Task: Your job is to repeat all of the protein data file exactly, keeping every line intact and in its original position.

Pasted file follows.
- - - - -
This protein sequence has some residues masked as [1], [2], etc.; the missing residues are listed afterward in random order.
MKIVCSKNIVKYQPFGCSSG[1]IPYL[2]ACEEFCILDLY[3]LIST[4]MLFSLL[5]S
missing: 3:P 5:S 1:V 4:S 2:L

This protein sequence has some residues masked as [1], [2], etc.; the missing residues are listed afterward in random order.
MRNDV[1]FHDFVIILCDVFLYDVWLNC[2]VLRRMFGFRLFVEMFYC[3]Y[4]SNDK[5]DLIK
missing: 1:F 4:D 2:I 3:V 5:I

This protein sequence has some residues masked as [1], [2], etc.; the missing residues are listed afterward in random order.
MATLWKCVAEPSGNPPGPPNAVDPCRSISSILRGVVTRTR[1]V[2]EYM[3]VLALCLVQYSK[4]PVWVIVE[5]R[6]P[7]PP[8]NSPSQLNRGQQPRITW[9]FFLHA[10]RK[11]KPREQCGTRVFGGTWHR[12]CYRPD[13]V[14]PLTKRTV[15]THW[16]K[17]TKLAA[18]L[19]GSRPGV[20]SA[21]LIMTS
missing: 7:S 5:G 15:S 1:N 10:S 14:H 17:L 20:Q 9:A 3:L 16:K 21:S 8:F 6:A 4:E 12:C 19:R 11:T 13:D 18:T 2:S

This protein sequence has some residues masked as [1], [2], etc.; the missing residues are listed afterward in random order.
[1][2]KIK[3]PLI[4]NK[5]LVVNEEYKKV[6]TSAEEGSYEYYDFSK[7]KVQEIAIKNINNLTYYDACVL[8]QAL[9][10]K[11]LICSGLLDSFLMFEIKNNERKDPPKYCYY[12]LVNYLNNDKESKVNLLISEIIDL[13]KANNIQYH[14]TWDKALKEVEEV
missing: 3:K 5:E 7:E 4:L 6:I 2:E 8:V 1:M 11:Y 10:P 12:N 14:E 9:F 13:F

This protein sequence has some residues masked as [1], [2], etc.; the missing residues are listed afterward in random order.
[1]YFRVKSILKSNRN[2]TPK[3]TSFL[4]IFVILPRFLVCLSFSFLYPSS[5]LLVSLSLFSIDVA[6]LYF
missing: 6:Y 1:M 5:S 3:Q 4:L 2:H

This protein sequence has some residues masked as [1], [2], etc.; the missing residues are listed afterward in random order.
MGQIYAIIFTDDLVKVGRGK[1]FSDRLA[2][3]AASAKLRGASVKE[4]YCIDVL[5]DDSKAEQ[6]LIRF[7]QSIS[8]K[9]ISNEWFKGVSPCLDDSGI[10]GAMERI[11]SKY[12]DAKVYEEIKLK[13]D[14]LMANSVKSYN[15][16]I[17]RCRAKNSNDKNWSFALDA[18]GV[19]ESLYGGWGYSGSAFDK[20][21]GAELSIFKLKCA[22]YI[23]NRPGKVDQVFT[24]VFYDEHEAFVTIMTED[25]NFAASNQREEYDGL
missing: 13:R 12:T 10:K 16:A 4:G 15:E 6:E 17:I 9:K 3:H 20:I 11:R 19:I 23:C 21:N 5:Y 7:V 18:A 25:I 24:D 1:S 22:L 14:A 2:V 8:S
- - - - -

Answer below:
This protein sequence has some residues masked as [1], [2], etc.; the missing residues are listed afterward in random order.
MKIVCSKNIVKYQPFGCSSG[1]IPYL[2]ACEEFCILDLY[3]LIST[4]MLFSLL[5]S
missing: 3:P 5:S 1:V 4:S 2:L

This protein sequence has some residues masked as [1], [2], etc.; the missing residues are listed afterward in random order.
MRNDV[1]FHDFVIILCDVFLYDVWLNC[2]VLRRMFGFRLFVEMFYC[3]Y[4]SNDK[5]DLIK
missing: 1:F 4:D 2:I 3:V 5:I

This protein sequence has some residues masked as [1], [2], etc.; the missing residues are listed afterward in random order.
MATLWKCVAEPSGNPPGPPNAVDPCRSISSILRGVVTRTR[1]V[2]EYM[3]VLALCLVQYSK[4]PVWVIVE[5]R[6]P[7]PP[8]NSPSQLNRGQQPRITW[9]FFLHA[10]RK[11]KPREQCGTRVFGGTWHR[12]CYRPD[13]V[14]PLTKRTV[15]THW[16]K[17]TKLAA[18]L[19]GSRPGV[20]SA[21]LIMTS
missing: 7:S 5:G 15:S 1:N 10:S 14:H 17:L 20:Q 9:A 3:L 16:K 21:S 8:F 6:A 4:E 12:C 19:R 11:T 13:D 18:T 2:S

This protein sequence has some residues masked as [1], [2], etc.; the missing residues are listed afterward in random order.
[1][2]KIK[3]PLI[4]NK[5]LVVNEEYKKV[6]TSAEEGSYEYYDFSK[7]KVQEIAIKNINNLTYYDACVL[8]QAL[9][10]K[11]LICSGLLDSFLMFEIKNNERKDPPKYCYY[12]LVNYLNNDKESKVNLLISEIIDL[13]KANNIQYH[14]TWDKALKEVEEV
missing: 3:K 5:E 7:E 4:L 6:I 2:E 8:V 1:M 11:Y 10:P 12:N 14:E 9:F 13:F

This protein sequence has some residues masked as [1], [2], etc.; the missing residues are listed afterward in random order.
[1]YFRVKSILKSNRN[2]TPK[3]TSFL[4]IFVILPRFLVCLSFSFLYPSS[5]LLVSLSLFSIDVA[6]LYF
missing: 6:Y 1:M 5:S 3:Q 4:L 2:H

This protein sequence has some residues masked as [1], [2], etc.; the missing residues are listed afterward in random order.
MGQIYAIIFTDDLVKVGRGK[1]FSDRLA[2][3]AASAKLRGASVKE[4]YCIDVL[5]DDSKAEQ[6]LIRF[7]QSIS[8]K[9]ISNEWFKGVSPCLDDSGI[10]GAMERI[11]SKY[12]DAKVYEEIKLK[13]D[14]LMANSVKSYN[15][16]I[17]RCRAKNSNDKNWSFALDA[18]GV[19]ESLYGGWGYSGSAFDK[20][21]GAELSIFKLKCA[22]YI[23]NRPGKVDQVFT[24]VFYDEHEAFVTIMTED[25]NFAASNQREEYDGL
missing: 13:R 12:T 10:K 16:A 4:G 15:E 6:E 17:I 9:K 3:H 20:I 11:R 19:I 23:C 21:N 5:Y 7:V 18:A 25:I 24:D 1:S 22:L 14:A 2:V 8:S